It was past noon when we arrived at Kawakawa Hill. The sun was shining bright, but a sudden drizzle in the area made us forego the arduous uphill climb to the 236-meter high hill. We missed the opportunity to see the much talked-about spectacular panoramic view from the top. We also failed to see for ourselves the supposedly peculiar shape of a "kawa" (cauldron) naturally molded in the upper portion, afterwhich the hill was named.
At the ground level, we saw many tourists having souvenir pictures at the First Station Of The Cross. Similar to Kamay Ni Hesus Shrine in Lucban, Quezon, there are life-size Stations Of The Cross strategically located at various points of the hill, making the uphill climb of pilgrims and tourists a spiritual journey of sorts. Providing shade and fresh air are the lush vegetation in the surroundings; providing rest to those who want to take a break are nipa huts after flights of stairs.
If you are a photo hobbyist, you can spend some time in Ligao River for a photo shoot. There are many interesting subjects you can focus on.
Kuyang's seem to be popular among locals because when we asked what and where is the best restaurant, they all pointed us to this restaurant. It has native-inspired decor, airy dining hall, good customer service and delicious food at reasonable price.
Favorite Dish: We liked their pork sinigang, spicy tuna, sweet & sour fish (lapulapu). The sinigang was different from what we are used to because it only had eggplants, radish and lots of tomatoes, but the tart-sour soup was delicious and the pork was tender. The spicy tuna was just right (not too hot), with a tasty blend of garlic, chili, leeks and butter sauce. The sweet & sour sauce was also just right for our taste, with a generous topping of julliene carrots, bell pepper, ginger and onions over the crispy fried lapulapu (grouper).
At the ground level of the Kawakawa Hill is the Carmelite nuns' Fund Raising Kiosk. You can see at the left direction of the life-size nun statue beside the kiosk, the Divine Mercy Monastery of the Carmelite Nuns of the Holy Trinity. As requested by the congregation from the Diocese of Legaspi, the Divine Mercy Shrine is being constructed. Every purchase you make from the kiosk contributes to such project.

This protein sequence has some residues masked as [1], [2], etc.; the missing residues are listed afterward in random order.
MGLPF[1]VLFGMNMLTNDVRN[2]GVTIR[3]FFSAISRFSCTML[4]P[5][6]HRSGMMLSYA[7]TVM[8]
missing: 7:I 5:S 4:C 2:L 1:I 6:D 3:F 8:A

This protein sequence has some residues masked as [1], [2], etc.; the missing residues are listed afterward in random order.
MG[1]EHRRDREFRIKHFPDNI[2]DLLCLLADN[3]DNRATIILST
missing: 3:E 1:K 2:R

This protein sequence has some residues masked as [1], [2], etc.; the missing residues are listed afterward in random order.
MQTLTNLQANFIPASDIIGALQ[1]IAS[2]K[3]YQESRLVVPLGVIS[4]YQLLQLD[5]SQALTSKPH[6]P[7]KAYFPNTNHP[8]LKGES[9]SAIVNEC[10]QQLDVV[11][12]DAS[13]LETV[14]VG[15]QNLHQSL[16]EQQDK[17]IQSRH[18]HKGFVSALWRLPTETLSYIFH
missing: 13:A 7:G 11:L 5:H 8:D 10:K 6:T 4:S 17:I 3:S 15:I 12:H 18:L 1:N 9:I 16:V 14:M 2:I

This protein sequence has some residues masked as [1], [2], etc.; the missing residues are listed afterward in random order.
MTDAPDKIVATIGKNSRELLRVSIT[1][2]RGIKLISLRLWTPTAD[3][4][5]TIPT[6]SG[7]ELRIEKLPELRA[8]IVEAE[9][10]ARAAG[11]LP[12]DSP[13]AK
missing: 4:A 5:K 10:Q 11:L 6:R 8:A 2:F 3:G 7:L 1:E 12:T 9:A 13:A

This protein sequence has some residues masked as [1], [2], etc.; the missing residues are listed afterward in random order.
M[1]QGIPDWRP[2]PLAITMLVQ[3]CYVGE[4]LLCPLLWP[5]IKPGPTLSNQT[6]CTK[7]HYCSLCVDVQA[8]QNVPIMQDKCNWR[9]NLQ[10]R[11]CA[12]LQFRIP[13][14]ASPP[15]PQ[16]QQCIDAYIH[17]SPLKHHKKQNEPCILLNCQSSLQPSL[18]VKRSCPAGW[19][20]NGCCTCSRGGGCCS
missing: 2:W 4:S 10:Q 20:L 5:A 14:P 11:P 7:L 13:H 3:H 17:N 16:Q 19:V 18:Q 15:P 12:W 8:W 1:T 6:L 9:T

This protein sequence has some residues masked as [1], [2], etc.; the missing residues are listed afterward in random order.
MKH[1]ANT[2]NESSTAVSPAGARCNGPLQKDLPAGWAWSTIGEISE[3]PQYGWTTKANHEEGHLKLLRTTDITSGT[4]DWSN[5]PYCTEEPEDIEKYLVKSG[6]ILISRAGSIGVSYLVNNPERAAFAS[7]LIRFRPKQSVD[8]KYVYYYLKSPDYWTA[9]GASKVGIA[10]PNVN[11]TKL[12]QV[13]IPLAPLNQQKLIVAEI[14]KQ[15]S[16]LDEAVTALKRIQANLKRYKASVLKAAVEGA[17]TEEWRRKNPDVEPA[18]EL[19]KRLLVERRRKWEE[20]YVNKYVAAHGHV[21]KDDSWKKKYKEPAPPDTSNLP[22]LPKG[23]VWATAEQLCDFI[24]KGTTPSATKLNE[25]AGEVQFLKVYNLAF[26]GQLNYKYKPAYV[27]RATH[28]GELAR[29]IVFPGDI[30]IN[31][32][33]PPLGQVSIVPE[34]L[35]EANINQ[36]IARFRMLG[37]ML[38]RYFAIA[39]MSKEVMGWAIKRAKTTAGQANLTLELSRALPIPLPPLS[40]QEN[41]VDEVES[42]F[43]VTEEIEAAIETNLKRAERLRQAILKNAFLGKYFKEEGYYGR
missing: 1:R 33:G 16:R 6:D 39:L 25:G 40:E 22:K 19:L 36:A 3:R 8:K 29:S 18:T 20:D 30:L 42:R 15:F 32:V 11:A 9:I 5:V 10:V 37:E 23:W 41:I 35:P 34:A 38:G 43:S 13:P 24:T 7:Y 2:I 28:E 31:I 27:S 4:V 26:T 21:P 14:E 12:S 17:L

What to buy: I bought hand-woven pouch bags and some votive candles. There are other merchandise like native (abaca) bags, local handicrafts, decors, t-shirts, etc.
What to pay: pouch bags= P35/pc
While hubby went for a photo shoot at Ligao River, I got curious about the people (including children) going to the far end of the river. I thought they were going for a picnic or fishing. It pained me to realize that they were panning gravel from the river. Due to poverty and lack of other source of livelihood, locals go to the river to pan gravel using native baskets, then collect stones until they accumulate enough to sell to the big trucks hauling sand and gravel from the river. Imagine how difficult it must be, panning the gravel under the burning sun, "breaking" their spine to accumulate mounds of panned stones, only to sell at a measly amount per cubic meter.
At the foot of the Kawakawa Hill is a place for offering candles. There are different colors for different personal prayer intentions, like violet for penance, green for personal petitions, pink for good health and/or prayer intentions for other people, red for love, blue for the souls of departed loved ones, peach for long life and yellow for peace. There is also a special prayer before lighting the candles.
Can you guess what color of candle I lit? I lit all colors:-)
According to a friend who had the chance to go uphill when they went there, climbing the steep stairs to the top of Kawakawa could be unbearably painful to the legs and thighs, as well as challengingly tiring for the older people and the physically impaired. There are talks that the incumbent ruling Governor has plans of installing cable cars in the near future for the use of elders and physically handicapped. However, local elections is already nearing but I didn't see signs of work done on the cable car project. I hope whoever becomes the new Governor will push through with the plan.
The aftermath of Mt. Mayon's wrath left the Ligao River heavily silted with lahar and blocked by volcanic rocks. The local government had taken steps to rehabilitate the river by desilting it, using backhoe to move volcanic debris to the riverbanks. Riverwater soon resumed its flow, and residents moved on with their lives, panning gravel from the river, washing clothes with riverwater, and leaving their carabao (their faithful farm animal) to drink and freshen up at the river.
While waiting for hubby to finish his photography, I sat on a big boulder by the riverbank near a carabao. I though it would be refreshing to imitate the carabao, so I approached the river to soak my feet. The water was surprisingly cool despite the burning sun. The carabao looked at me and for a moment, I froze with fear that it might come near me. Unexpectedly, the carabao left the river and went to the riverbank. It stared at me like I was an unwelcome intruder, so I decided to leave and go back to sit on a boulder, and soonafter, the carabao went back to the river. It looked at me again, nodded its head, and I imagined it to thank me for leaving his space^_^